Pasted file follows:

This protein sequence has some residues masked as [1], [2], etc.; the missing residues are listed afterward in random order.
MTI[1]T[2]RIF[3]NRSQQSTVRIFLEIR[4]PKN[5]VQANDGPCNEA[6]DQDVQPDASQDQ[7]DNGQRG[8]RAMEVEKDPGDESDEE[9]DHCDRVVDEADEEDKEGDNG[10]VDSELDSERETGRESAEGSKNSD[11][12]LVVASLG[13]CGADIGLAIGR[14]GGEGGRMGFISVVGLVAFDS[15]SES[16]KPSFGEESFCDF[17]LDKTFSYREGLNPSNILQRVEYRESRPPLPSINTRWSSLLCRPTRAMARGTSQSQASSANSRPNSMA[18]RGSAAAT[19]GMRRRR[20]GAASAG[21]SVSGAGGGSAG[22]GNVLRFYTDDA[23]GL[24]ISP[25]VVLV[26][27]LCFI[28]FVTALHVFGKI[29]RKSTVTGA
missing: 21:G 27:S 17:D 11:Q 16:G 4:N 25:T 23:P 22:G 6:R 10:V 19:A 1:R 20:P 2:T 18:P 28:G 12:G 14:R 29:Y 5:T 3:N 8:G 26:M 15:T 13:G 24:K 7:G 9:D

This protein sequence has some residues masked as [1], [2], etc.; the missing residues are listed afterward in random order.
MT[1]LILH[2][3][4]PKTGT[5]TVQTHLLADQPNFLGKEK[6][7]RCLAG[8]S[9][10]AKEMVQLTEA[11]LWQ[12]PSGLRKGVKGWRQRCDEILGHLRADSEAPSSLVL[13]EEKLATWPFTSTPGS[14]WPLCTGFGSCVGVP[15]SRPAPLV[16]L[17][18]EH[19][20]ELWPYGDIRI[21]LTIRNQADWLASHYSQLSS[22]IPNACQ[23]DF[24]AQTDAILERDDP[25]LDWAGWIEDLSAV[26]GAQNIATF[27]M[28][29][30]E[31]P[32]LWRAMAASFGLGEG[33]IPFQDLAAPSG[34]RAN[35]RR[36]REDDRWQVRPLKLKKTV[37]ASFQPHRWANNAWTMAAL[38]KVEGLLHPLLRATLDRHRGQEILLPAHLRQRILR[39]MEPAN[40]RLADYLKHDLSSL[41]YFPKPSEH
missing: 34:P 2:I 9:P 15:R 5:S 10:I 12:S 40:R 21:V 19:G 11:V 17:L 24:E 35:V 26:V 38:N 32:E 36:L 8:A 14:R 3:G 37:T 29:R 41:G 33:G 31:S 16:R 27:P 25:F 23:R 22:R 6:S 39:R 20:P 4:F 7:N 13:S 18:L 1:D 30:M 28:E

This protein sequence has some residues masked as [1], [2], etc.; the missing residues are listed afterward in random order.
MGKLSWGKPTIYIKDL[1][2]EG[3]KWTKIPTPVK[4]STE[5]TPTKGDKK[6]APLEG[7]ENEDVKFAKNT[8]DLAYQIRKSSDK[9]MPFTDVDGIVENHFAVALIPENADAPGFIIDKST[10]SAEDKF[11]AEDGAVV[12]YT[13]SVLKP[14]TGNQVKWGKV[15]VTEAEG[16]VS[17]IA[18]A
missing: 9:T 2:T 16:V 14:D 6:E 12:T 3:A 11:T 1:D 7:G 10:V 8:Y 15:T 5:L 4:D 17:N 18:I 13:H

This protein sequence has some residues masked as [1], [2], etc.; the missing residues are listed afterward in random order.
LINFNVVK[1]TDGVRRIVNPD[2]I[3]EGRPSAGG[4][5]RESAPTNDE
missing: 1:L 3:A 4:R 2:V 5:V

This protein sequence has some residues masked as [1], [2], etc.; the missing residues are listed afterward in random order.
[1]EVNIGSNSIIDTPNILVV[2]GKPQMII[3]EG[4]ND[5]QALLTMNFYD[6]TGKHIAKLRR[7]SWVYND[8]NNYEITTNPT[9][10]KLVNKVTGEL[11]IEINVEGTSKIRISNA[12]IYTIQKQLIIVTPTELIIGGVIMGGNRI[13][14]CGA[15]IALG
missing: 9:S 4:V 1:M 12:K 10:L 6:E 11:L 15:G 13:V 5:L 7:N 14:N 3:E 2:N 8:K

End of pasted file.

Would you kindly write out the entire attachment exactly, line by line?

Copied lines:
This protein sequence has some residues masked as [1], [2], etc.; the missing residues are listed afterward in random order.
MTI[1]T[2]RIF[3]NRSQQSTVRIFLEIR[4]PKN[5]VQANDGPCNEA[6]DQDVQPDASQDQ[7]DNGQRG[8]RAMEVEKDPGDESDEE[9]DHCDRVVDEADEEDKEGDNG[10]VDSELDSERETGRESAEGSKNSD[11][12]LVVASLG[13]CGADIGLAIGR[14]GGEGGRMGFISVVGLVAFDS[15]SES[16]KPSFGEESFCDF[17]LDKTFSYREGLNPSNILQRVEYRESRPPLPSINTRWSSLLCRPTRAMARGTSQSQASSANSRPNSMA[18]RGSAAAT[19]GMRRRR[20]GAASAG[21]SVSGAGGGSAG[22]GNVLRFYTDDA[23]GL[24]ISP[25]VVLV[26][27]LCFI[28]FVTALHVFGKI[29]RKSTVTGA
missing: 21:G 27:S 17:D 11:Q 16:G 4:N 25:T 23:P 22:G 6:R 10:V 19:A 1:R 20:P 2:T 18:P 28:G 12:G 14:R 29:Y 5:T 3:N 8:G 26:M 15:T 13:G 24:K 7:G 9:D

This protein sequence has some residues masked as [1], [2], etc.; the missing residues are listed afterward in random order.
MT[1]LILH[2][3][4]PKTGT[5]TVQTHLLADQPNFLGKEK[6][7]RCLAG[8]S[9][10]AKEMVQLTEA[11]LWQ[12]PSGLRKGVKGWRQRCDEILGHLRADSEAPSSLVL[13]EEKLATWPFTSTPGS[14]WPLCTGFGSCVGVP[15]SRPAPLV[16]L[17][18]EH[19][20]ELWPYGDIRI[21]LTIRNQADWLASHYSQLSS[22]IPNACQ[23]DF[24]AQTDAILERDDP[25]LDWAGWIEDLSAV[26]GAQNIATF[27]M[28][29][30]E[31]P[32]LWRAMAASFGLGEG[33]IPFQDLAAPSG[34]RAN[35]RR[36]REDDRWQVRPLKLKKTV[37]ASFQPHRWANNAWTMAAL[38]KVEGLLHPLLRATLDRHRGQEILLPAHLRQRILR[39]MEPAN[40]RLADYLKHDLSSL[41]YFPKPSEH
missing: 34:P 2:I 9:P 15:R 5:S 10:I 12:S 40:R 21:V 19:G 11:V 17:L 24:E 35:V 26:V 38:N 32:E 36:L 8:A 14:R 3:G 37:T 29:R 41:G 33:G 31:S 16:R 27:P 25:F 23:R 22:R 6:S 39:R 20:P 4:F 7:N 13:S 18:L 1:D 30:M 28:E

This protein sequence has some residues masked as [1], [2], etc.; the missing residues are listed afterward in random order.
MGKLSWGKPTIYIKDL[1][2]EG[3]KWTKIPTPVK[4]STE[5]TPTKGDKK[6]APLEG[7]ENEDVKFAKNT[8]DLAYQIRKSSDK[9]MPFTDVDGIVENHFAVALIPENADAPGFIIDKST[10]SAEDKF[11]AEDGAVV[12]YT[13]SVLKP[14]TGNQVKWGKV[15]VTEAEG[16]VS[17]IA[18]A
missing: 9:T 2:T 16:V 14:D 6:E 12:T 3:A 11:T 1:D 7:G 10:V 8:Y 15:T 5:L 4:D 17:N 18:I 13:H

This protein sequence has some residues masked as [1], [2], etc.; the missing residues are listed afterward in random order.
LINFNVVK[1]TDGVRRIVNPD[2]I[3]EGRPSAGG[4][5]RESAPTNDE
missing: 1:L 3:A 4:R 2:V 5:V

This protein sequence has some residues masked as [1], [2], etc.; the missing residues are listed afterward in random order.
[1]EVNIGSNSIIDTPNILVV[2]GKPQMII[3]EG[4]ND[5]QALLTMNFYD[6]TGKHIAKLRR[7]SWVYND[8]NNYEITTNPT[9][10]KLVNKVTGEL[11]IEINVEGTSKIRISNA[12]IYTIQKQLIIVTPTELIIGGVIMGGNRI[13][14]CGA[15]IALG
missing: 9:S 4:V 1:M 12:K 10:L 6:E 11:L 15:G 13:V 5:L 7:N 14:N 3:E 2:N 8:K